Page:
For example, you can set up an environment with Homestead, wireframe the app with Jetstream or Spark, test using Telescope and Dusk, and deploy using Envoyer or Vapor.
In contrast to Laravel’s vast ecosystem, CakePHP is a slimmed-down PHP framework that is great for commercial applications, although, unfortunately, you can’t eat it.
It also follows an MVC approach, and takes its inspiration from other language frameworks such as Ruby on Rails. The initial spark for CakePHP was Rapid Application Development (RAD). This is an approach that values planning less than developing an app in an adaptive way. This makes CakePHP valuable in a number of ways:
- It’s simple to install. All you need is a web server and the framework itself to begin.
- There’s a built-in Object-Relational Mapper (ORM). This is a way to store incompatible type values in a virtual database of sorts and lets you use PHP to get at them.
- There are a number of components and helpers to take a detour around mundane and common tasks. This ‘batteries included’ approach helps to streamline the development process.
I think that CakePHP is a great first-time framework because it’s super-fast to set up, and you get a flexible and intuitive framework under your fingers. Even so, it’s a stellar solution for bigger projects, too, and is going to be an ally when it comes to scaling from a Minimum Viable Product (MVP) all the way to an enterprise-level full-featured situation.
I also like that there is a wealth of superb documentation to help you learn not only the basics, but the deeper components of CakePHP. As far as PHP frameworks go, this one is tasty!
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From a tiny spark comes a mighty flame, and in the case of CodeIgniter, that’s apt. It’s a quality PHP framework, with a number of loyal users and champions, all packed into a footprint the size of a few web pages.
Because the framework itself is small, setup time is minimal. This is good news for rapid development, or any situation where you have to get to work rather than plan. This extends to the app architecture you employ. While CodeIgniter encourages you to use MVC, because it’s typical and powerful, you don’t have to. It’s a framework that wraps around your needs, rather than forces you into a box.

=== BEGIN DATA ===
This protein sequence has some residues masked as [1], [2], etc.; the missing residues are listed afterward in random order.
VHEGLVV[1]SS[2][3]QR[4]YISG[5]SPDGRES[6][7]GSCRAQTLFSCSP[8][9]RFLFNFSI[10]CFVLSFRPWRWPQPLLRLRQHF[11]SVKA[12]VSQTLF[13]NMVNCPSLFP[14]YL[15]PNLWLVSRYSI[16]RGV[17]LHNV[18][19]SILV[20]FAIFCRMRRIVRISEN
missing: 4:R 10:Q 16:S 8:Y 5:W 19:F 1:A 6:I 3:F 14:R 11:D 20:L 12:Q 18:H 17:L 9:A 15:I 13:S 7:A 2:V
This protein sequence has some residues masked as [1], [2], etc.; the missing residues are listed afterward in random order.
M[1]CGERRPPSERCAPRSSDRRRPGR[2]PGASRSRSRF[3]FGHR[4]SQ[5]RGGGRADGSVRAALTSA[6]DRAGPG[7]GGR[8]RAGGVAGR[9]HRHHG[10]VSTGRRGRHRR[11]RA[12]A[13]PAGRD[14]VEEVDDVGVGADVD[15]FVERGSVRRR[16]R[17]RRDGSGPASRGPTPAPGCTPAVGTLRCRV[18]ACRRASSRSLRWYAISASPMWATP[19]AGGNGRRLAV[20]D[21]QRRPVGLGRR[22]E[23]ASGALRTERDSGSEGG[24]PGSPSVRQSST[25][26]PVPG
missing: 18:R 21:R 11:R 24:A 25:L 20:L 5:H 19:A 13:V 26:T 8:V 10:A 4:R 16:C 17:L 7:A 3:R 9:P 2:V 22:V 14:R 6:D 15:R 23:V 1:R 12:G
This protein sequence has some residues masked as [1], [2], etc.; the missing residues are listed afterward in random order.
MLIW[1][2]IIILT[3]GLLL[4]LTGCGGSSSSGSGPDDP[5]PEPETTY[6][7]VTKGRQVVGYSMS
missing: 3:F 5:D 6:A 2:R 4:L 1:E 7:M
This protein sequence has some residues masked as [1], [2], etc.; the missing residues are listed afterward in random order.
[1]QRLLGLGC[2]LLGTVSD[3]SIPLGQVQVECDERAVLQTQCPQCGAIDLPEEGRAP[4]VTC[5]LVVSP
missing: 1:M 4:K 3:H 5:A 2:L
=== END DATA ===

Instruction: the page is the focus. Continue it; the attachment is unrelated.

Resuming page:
There are a few other great aspects of CodeIgniter:
- The framework has a bunch of default settings ready to go, which means you only need to connect a database and you can get to work.
- CodeIgniter is performant and is arguably better in this regard than the competition.
- It supports multiple caching methods, which means whatever you choose to implement, you won’t have to reach out to third-party libraries or packages.
The support is good too, with a dedicated forum, Slack channel, and GitHub page for users to discuss the framework. As a case in point, the user guide weighs in at 6MB. Compare this to CodeIgniter itself, which is only 1.2MB, and you can see the lengths the development team goes to in order to help others use it.
In the section on Laravel, we discussed how it seemed to add the elements that CodeIgniter didn’t have at the time. However, don’t consider this framework to be unable to deal with modern web or app development. CodeIgniter is a top-drawer solution and works as a good way to develop lightweight yet dynamic and powerful applications.
It may have a new name, but nothing about the Laminas Project is old news. It’s an Agile and object-oriented framework, which means it lets you deploy the highest of quality for all manner of projects, including enterprises.
You might know the Laminas Project as the Zend Framework – it’s the older, more familiar name, and doesn’t even have a distinct logo yet. However, with the move to GitHub, the project takes on a new lease of life – but with the same core codebase. There are lots of positive reasons to use Laminas as your PHP framework:
- Each version of Laminas (or the Zend Framework) has built upon its previous performance. It means the latest version is super fast.
- It uses security best practices to make sure your projects remain watertight.
- Laminas is a flexible and adaptable framework and isn’t a “walled garden,” unlike other solutions.
By the last point I mean that Laminas serves the PHP language over any other aspect. This means you can leverage the best practices for the language and utilize PHP Framework Interop Group (PHP-FIG) standards. For the unaware, this lets you port your code to other frameworks without consequences.
This is fantastic if you know that you want to move to another framework in the future, but have to work with Laminas now. We’re thinking about projects you inherit from other developers or clients, where you have to carry out a lot of refactoring and repurposing of code.